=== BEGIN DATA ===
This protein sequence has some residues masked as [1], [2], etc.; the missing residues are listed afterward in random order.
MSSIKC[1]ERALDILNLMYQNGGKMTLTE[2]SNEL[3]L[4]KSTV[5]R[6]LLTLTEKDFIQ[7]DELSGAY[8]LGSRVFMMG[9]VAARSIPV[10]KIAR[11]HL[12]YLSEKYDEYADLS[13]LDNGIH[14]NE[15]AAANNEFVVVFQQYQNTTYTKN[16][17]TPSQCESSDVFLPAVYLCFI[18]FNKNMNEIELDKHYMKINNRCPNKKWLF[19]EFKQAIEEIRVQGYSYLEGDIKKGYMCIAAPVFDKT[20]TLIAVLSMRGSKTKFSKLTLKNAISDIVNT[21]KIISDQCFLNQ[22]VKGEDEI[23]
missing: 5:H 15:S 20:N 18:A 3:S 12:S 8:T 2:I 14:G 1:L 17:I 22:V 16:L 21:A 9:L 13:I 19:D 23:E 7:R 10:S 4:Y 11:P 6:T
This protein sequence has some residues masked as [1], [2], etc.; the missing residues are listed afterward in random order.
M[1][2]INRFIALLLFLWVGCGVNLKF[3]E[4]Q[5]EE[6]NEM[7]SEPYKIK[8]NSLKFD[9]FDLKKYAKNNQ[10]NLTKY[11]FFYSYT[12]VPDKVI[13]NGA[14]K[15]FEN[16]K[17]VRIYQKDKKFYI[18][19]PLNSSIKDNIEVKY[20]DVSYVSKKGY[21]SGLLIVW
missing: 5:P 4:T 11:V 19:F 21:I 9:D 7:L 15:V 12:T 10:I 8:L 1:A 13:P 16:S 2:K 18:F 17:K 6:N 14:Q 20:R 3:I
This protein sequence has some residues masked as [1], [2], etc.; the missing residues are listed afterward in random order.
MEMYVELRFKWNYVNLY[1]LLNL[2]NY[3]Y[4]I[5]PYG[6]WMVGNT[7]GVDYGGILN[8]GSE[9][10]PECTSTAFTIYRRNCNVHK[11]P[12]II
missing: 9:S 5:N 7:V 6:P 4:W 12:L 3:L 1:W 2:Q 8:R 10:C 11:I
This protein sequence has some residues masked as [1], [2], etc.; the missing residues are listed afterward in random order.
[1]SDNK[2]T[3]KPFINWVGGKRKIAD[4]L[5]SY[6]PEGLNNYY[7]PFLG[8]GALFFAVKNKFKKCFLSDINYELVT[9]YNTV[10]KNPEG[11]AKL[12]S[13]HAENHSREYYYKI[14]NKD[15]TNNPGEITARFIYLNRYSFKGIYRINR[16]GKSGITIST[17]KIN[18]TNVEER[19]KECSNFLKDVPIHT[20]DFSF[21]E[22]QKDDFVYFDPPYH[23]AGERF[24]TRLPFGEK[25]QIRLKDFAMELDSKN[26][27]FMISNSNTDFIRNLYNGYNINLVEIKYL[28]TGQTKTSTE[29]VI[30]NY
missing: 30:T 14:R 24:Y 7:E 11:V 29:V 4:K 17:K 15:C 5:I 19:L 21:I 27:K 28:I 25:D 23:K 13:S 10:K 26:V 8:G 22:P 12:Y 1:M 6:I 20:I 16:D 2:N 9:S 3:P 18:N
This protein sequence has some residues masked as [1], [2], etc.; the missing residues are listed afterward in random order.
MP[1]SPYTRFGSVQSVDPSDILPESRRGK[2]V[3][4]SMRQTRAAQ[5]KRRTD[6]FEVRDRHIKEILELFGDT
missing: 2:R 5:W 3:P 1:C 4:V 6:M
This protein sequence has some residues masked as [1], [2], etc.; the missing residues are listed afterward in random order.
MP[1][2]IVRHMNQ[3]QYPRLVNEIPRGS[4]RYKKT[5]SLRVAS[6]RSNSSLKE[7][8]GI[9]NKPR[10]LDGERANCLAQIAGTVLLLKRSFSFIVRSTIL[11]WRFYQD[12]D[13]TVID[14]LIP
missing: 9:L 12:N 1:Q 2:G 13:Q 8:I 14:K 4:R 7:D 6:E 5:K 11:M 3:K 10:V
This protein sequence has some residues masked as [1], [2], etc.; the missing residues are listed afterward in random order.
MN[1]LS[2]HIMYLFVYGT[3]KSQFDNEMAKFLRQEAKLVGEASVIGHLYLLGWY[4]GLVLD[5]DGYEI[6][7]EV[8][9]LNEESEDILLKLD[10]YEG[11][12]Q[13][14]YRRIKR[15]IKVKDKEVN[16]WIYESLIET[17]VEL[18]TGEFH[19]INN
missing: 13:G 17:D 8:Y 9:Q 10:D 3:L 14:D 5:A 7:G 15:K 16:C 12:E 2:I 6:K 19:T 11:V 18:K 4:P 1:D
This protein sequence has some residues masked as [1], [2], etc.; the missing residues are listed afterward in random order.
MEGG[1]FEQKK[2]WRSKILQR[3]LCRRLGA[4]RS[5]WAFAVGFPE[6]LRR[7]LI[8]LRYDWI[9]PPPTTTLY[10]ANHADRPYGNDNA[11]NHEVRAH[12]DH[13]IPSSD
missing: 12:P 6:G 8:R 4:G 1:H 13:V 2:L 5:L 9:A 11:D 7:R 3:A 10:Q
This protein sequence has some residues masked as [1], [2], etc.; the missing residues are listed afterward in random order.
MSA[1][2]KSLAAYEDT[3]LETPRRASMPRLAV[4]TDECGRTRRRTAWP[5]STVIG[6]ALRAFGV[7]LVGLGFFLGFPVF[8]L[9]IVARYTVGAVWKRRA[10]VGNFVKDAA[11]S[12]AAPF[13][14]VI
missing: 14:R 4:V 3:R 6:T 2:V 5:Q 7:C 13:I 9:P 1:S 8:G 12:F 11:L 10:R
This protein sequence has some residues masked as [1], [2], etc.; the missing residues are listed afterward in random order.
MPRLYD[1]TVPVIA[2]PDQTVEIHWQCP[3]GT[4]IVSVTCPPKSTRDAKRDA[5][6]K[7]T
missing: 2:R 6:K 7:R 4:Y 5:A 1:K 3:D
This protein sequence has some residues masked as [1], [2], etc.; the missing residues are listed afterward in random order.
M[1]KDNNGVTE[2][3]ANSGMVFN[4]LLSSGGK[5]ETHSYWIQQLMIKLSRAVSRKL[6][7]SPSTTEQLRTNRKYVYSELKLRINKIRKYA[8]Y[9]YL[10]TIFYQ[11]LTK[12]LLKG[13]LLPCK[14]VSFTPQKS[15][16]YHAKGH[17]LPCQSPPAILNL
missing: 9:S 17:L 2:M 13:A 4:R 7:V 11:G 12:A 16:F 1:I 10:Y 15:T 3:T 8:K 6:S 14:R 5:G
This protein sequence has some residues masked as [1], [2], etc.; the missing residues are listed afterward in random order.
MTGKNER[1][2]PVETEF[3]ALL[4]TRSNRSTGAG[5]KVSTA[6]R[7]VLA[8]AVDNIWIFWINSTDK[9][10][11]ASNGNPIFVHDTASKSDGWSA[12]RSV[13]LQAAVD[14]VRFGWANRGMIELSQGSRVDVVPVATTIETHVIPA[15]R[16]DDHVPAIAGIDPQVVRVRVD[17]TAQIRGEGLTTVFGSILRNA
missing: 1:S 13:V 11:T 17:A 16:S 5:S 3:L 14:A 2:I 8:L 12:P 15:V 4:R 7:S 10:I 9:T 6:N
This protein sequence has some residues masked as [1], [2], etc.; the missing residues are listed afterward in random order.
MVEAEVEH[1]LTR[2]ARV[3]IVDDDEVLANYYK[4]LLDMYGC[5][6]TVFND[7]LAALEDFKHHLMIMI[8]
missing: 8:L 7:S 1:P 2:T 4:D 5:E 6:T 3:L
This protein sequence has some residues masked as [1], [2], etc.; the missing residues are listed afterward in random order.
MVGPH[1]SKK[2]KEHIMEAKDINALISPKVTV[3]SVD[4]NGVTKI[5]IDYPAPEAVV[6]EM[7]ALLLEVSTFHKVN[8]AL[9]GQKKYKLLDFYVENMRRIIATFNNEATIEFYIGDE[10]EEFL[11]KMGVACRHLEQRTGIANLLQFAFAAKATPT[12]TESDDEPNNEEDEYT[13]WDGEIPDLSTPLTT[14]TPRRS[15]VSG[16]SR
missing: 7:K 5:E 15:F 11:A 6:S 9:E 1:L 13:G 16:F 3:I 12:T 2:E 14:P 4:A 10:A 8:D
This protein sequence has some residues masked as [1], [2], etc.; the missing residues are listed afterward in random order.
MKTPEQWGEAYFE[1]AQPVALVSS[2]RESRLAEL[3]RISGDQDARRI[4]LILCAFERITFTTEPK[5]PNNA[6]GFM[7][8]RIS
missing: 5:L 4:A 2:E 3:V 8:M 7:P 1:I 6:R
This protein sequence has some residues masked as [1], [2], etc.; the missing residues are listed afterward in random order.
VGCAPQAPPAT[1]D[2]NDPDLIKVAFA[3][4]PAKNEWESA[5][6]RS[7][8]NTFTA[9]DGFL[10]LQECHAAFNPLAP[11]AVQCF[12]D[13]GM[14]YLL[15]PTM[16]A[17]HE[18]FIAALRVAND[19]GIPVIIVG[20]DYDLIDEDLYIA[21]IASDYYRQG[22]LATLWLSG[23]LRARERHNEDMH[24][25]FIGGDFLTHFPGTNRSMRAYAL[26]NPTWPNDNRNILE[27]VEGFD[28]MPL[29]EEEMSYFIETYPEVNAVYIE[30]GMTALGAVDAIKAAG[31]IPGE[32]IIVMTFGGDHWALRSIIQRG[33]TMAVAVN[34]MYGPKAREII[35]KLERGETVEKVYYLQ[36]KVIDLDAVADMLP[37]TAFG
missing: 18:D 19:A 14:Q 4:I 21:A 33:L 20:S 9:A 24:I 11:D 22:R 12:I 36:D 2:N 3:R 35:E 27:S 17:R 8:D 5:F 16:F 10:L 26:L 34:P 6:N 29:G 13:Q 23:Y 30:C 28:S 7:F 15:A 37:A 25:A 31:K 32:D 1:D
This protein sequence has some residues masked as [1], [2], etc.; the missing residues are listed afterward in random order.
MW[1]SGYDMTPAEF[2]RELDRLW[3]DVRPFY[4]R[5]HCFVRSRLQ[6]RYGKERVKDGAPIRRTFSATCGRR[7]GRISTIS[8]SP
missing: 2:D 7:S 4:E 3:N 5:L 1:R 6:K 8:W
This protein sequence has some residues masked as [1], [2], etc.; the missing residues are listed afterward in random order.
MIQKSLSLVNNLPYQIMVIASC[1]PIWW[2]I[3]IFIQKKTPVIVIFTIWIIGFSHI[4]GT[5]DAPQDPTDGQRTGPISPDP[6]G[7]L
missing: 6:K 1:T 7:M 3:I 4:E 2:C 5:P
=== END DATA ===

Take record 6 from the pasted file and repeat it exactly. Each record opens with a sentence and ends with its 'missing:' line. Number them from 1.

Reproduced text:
This protein sequence has some residues masked as [1], [2], etc.; the missing residues are listed afterward in random order.
MP[1][2]IVRHMNQ[3]QYPRLVNEIPRGS[4]RYKKT[5]SLRVAS[6]RSNSSLKE[7][8]GI[9]NKPR[10]LDGERANCLAQIAGTVLLLKRSFSFIVRSTIL[11]WRFYQD[12]D[13]TVID[14]LIP
missing: 9:L 12:N 1:Q 2:G 13:Q 8:I 14:K 4:R 7:D 6:E 5:K 11:M 3:K 10:V